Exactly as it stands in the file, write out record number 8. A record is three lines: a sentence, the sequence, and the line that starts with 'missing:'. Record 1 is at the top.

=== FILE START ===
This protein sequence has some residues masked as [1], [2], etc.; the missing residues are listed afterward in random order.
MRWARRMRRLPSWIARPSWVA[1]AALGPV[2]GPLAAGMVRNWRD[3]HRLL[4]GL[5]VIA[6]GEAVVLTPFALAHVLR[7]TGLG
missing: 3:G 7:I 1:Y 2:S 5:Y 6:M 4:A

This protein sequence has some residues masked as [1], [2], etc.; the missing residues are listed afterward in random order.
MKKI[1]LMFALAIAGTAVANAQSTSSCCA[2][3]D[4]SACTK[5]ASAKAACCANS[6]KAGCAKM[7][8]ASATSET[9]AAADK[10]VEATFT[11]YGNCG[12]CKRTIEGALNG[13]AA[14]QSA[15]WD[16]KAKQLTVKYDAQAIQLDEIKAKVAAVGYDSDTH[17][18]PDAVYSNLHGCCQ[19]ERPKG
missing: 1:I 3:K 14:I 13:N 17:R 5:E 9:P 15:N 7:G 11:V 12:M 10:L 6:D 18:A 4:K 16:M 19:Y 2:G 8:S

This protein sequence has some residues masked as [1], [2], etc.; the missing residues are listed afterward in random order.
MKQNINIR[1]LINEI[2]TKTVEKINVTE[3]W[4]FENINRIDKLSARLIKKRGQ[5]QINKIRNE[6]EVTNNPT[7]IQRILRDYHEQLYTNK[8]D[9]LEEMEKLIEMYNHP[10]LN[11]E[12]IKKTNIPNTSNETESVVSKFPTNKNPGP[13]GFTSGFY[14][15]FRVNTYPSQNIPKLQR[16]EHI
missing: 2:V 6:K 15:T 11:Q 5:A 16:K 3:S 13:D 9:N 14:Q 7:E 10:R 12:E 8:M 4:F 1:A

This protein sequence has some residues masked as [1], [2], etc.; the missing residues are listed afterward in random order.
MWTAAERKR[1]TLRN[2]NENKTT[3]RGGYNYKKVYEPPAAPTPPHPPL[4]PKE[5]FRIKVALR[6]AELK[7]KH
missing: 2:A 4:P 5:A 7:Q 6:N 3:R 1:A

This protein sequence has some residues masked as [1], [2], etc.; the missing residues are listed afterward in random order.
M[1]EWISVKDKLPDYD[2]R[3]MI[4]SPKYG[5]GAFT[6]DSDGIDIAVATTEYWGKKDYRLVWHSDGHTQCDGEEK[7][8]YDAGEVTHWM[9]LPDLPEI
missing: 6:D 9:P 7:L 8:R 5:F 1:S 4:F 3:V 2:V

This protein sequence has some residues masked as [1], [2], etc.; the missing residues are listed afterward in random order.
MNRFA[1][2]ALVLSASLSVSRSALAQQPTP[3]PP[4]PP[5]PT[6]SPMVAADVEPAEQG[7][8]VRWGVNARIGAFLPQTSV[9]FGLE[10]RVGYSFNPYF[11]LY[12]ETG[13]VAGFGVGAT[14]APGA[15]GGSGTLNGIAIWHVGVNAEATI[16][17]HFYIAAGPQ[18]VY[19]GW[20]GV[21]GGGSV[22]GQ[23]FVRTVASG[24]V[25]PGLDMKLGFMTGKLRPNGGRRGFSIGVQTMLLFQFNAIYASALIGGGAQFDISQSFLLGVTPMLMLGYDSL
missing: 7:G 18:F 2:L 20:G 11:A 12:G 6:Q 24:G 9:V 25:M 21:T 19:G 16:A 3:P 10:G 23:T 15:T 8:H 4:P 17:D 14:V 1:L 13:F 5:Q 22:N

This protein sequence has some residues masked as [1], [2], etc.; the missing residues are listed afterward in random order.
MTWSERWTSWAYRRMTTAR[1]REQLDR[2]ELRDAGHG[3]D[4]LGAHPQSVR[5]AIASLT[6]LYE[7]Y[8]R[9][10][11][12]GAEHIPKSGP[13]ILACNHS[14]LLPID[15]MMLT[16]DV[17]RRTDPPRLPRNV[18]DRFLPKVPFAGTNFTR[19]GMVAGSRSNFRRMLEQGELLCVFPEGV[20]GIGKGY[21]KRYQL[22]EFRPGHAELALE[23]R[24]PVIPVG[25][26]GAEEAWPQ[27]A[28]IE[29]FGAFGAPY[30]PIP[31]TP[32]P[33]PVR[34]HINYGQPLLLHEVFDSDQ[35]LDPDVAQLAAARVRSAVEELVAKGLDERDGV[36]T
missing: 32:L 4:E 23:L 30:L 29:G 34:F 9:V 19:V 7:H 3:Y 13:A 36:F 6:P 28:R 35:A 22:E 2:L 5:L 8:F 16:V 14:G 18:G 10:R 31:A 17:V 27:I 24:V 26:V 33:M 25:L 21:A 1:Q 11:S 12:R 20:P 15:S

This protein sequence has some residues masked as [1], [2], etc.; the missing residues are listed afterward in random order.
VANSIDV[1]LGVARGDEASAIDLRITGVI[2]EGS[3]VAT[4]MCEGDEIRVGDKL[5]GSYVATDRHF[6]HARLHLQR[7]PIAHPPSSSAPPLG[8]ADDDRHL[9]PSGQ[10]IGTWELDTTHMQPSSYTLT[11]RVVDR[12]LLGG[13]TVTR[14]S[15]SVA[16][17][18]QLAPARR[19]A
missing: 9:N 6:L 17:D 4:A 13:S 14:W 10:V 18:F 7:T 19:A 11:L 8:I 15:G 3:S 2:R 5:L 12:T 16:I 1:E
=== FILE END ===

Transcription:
This protein sequence has some residues masked as [1], [2], etc.; the missing residues are listed afterward in random order.
VANSIDV[1]LGVARGDEASAIDLRITGVI[2]EGS[3]VAT[4]MCEGDEIRVGDKL[5]GSYVATDRHF[6]HARLHLQR[7]PIAHPPSSSAPPLG[8]ADDDRHL[9]PSGQ[10]IGTWELDTTHMQPSSYTLT[11]RVVDR[12]LLGG[13]TVTR[14]S[15]SVA[16][17][18]QLAPARR[19]A
missing: 9:N 6:L 17:D 4:A 13:S 14:W 10:V 18:F 7:T 19:A 11:L 8:I 15:G 3:S 2:R 5:L 12:T 16:I 1:E